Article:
The Exmoor Pony is an ancient British pony breed native to the moorlands of South West England. These ponies thrived in remote Exmoor for thousands of years, but modern wars drove them to the brink of extinction.

Today, Exmoor ponies are classified as an endangered breed, with only a few thousand remaining worldwide. Preservation efforts are underway, with breeding programs and conservation grazing projects aiming to ensure their survival.

Many remaining Exmoors are beloved family ponies, who thrive in when given appropriate care and nutrition. They are used in a range of equine disciplines, including driving, dressage, trail riding, and as riding ponies for children.

This breed profile will review the history, characteristics, common health problems, and nutritional needs of the Exmoor breed. Keep reading to learn more about feeding and caring for Exmoor Ponies.

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Exmoor Pony History

Tracing its lineage back to ancient times, the Exmoor pony is believed to be the closest existing relative to the wild horse type that roamed Britain thousands of years ago.

Morphological and genetic evidence suggest this lineage evolved separately from other domestic horse breeds. However, genetic bottlenecks in the past century have required human intervention to save the breed from extinction.

Origin

Wild ponies first migrated to the British Isles during the late Pleistocene period (circa 129,000 – 11,700 BCE). This population was subsequently isolated when floods eroded the land bridge connecting the British Isles to mainland Europe around 7000 BC. [1]

DNA studies of ancient European horse remains reveal significant genetic links to Exmoor Ponies. Modern Exmoors also display several primitive morphological traits, suggesting the breed is a direct descendent of these prehistoric wild horses. [1]

Humans began cross-breeding different types of horses following the domestication of the species approximately 5,500 years ago. However, boats could not transport live horses to the British Isles until 2,000 BC. [1]

Mitochondrial DNA (mtDNA) studies in other British breeds reveal variations inherited from multiple wild populations. However, these studies found Exmoors had low variability in mtDNA sequences and unique haplotypes that indicate a maternal link to an ancient Northern horse. [2]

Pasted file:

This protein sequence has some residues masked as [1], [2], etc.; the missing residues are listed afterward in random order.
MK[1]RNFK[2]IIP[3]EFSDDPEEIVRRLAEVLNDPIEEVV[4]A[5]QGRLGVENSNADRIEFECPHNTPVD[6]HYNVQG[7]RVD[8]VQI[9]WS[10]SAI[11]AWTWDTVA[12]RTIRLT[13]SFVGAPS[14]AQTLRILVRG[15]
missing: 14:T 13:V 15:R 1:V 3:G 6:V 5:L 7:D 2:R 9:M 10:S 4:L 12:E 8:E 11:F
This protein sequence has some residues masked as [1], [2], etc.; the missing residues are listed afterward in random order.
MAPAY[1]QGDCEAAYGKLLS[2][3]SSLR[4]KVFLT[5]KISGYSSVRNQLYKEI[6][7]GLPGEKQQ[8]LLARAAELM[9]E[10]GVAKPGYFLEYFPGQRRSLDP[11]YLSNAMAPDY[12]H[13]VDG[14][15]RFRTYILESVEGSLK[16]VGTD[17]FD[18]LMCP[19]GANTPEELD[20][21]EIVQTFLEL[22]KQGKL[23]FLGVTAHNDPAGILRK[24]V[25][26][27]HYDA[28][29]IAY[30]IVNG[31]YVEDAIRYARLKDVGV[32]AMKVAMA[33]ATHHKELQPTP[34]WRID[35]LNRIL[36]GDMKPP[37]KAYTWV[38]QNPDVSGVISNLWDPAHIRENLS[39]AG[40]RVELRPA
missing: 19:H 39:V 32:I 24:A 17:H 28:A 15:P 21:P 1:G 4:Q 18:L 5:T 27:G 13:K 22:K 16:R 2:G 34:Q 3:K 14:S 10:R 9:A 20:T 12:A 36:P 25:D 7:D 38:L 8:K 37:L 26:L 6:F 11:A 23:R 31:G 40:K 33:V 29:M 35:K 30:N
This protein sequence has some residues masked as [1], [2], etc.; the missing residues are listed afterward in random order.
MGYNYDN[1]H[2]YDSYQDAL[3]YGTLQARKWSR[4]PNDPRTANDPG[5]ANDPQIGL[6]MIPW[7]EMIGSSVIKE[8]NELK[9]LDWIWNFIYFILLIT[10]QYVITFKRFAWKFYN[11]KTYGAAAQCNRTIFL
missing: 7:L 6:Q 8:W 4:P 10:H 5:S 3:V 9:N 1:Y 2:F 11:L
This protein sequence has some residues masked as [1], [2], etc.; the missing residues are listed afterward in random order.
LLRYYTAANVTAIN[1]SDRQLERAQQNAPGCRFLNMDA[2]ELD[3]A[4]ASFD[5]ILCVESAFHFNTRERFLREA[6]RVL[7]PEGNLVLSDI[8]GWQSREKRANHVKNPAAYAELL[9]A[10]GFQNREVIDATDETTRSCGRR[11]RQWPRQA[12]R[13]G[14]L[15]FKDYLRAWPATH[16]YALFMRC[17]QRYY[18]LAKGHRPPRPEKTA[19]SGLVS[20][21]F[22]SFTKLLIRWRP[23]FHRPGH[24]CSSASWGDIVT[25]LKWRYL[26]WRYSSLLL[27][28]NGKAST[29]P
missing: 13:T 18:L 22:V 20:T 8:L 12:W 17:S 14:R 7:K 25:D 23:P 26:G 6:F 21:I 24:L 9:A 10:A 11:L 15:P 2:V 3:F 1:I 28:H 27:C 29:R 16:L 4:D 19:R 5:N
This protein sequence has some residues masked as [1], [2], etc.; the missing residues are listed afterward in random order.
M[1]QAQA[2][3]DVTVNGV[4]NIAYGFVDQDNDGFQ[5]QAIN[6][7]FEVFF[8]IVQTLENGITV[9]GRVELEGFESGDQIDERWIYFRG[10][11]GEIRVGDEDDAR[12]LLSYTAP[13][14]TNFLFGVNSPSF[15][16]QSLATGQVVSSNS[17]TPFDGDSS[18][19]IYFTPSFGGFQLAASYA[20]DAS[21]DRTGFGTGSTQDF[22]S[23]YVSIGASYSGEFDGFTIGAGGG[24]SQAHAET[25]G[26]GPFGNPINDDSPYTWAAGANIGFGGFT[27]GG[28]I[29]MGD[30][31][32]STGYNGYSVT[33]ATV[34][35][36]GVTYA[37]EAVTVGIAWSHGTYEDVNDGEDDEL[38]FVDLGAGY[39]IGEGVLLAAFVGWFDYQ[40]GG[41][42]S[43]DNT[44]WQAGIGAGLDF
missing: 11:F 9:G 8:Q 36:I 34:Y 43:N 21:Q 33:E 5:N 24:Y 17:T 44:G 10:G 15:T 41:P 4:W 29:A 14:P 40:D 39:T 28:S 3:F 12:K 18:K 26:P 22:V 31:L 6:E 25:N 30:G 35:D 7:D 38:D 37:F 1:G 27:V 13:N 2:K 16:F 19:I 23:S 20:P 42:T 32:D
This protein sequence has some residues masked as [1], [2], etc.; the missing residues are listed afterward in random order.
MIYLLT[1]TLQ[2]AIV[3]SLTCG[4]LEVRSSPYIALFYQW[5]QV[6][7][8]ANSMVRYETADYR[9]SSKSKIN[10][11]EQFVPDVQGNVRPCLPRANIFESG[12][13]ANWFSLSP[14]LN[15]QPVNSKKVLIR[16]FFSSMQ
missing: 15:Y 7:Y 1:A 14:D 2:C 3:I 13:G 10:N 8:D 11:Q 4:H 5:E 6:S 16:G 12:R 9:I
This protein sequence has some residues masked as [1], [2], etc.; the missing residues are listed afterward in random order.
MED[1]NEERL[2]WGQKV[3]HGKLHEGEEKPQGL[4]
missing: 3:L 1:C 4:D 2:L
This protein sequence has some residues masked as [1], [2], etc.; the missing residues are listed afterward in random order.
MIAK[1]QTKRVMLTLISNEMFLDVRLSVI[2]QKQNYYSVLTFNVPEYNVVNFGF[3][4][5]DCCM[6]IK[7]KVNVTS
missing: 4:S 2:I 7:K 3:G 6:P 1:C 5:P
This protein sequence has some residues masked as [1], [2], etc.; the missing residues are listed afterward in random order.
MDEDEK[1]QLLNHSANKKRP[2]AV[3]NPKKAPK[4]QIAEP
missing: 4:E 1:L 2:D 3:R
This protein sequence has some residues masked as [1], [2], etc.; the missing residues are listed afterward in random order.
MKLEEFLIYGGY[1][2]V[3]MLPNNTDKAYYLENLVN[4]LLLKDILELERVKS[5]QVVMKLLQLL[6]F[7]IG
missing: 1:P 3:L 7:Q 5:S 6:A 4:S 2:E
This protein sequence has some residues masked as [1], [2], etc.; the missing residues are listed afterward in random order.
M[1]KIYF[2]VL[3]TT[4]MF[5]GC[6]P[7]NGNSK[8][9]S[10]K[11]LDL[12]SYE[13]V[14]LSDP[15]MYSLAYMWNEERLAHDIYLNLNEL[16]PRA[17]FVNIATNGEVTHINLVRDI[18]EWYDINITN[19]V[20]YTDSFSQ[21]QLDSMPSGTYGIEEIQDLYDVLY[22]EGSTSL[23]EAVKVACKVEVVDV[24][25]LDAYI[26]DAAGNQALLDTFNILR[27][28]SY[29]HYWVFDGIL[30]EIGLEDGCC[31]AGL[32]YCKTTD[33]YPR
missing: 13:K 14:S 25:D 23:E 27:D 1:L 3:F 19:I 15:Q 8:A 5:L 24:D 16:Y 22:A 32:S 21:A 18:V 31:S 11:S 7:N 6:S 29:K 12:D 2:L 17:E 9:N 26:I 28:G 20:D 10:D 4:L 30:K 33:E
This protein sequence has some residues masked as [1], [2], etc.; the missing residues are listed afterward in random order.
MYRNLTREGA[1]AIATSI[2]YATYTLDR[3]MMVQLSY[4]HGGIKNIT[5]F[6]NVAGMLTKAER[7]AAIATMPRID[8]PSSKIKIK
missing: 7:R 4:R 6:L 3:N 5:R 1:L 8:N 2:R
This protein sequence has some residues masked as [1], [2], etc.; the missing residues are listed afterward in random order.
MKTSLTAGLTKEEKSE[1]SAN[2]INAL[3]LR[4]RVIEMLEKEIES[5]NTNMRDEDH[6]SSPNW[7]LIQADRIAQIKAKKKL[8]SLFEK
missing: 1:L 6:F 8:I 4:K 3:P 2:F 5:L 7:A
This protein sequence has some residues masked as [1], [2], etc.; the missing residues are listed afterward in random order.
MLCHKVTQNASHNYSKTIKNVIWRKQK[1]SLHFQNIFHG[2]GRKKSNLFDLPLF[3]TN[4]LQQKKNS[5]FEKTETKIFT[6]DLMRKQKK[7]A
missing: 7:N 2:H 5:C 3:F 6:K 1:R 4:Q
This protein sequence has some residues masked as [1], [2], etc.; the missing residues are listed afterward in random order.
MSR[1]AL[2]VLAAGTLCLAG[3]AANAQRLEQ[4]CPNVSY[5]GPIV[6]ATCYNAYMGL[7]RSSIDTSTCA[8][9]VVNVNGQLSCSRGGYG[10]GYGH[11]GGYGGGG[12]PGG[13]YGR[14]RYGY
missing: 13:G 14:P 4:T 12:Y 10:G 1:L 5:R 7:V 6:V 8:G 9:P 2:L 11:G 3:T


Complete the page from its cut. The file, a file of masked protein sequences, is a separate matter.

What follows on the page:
Today, Exmoors are one of few remaining breeds with deep lower jaw morphology that resembles the Pleistocene remains of Northern horses adapted to cold climates. These ponies likely remained isolated due to their remote geographic location. [2]

Historic Use

Ancient ponies were an important food source for Stone Age hunters in the British Isles. The hides and fat of the ponies also helped humans survive cold winters in the harsh climate. Once domesticated, native ponies were used to transport goods and people throughout Britain.

The first written record of ponies in Exmoor appears in the Domesday Book, published in 1086. These ponies roamed lands that eventually became the Exmoor Royal Forest, a territory reserved as hunting grounds for kings. [1]

Sir Thomas Acland, the last warden of the Royal Forest, took ownership of 30 ponies when the crown sold the Royal Forest to industrialist John Knight in 1818. Other local farmers also established Exmoor herds from stock purchased at the dispersal sale.

Moorland farmers used ponies for shepherding, hunting, and plowing. In the 1930s, Exmoor Ponies became popular riding ponies for children following the success of the Moorland Mousie children’s book series.

World War II drastically decreased the Exmoor Pony population. Troops used the remaining wild ponies for target practice, and starving civilians stole ponies for food.

At the end of WWII, no more than fifty Exmoor ponies remained, putting the breed on the brink of extinction. However, thanks to the dedication of local breeders, these unique equines were saved and preserved.

Their native lands are now part of Exmoor National Park, where privately-owned herds still roam freely on the moor. [3]

Breed Registry

In 1921, moorland farmers founded the Exmoor Pony Society to support the conservation of this breed. The society preserves the breed standard inherited from the Exmoor’s ancient ancestors and maintains a registry for purebred Exmoor Ponies.

Members work in collaboration with the Exmoor National Park Authority and the Rare Breed Survival Trust to ensure the future survival of the Exmoor breed and conserve their wild heritage.

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Breed Characteristics

Exmoor